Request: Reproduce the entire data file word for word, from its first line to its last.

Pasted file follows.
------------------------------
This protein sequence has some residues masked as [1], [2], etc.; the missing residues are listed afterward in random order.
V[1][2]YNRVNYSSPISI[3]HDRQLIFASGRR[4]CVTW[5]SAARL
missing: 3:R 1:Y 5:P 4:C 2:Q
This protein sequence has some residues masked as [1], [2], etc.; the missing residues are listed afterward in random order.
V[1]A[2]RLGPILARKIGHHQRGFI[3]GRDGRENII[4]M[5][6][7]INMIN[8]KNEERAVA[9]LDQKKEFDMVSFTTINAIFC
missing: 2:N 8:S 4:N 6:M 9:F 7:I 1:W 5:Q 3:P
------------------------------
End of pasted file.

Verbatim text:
This protein sequence has some residues masked as [1], [2], etc.; the missing residues are listed afterward in random order.
V[1][2]YNRVNYSSPISI[3]HDRQLIFASGRR[4]CVTW[5]SAARL
missing: 3:R 1:Y 5:P 4:C 2:Q
This protein sequence has some residues masked as [1], [2], etc.; the missing residues are listed afterward in random order.
V[1]A[2]RLGPILARKIGHHQRGFI[3]GRDGRENII[4]M[5][6][7]INMIN[8]KNEERAVA[9]LDQKKEFDMVSFTTINAIFC
missing: 2:N 8:S 4:N 6:M 9:F 7:I 1:W 5:Q 3:P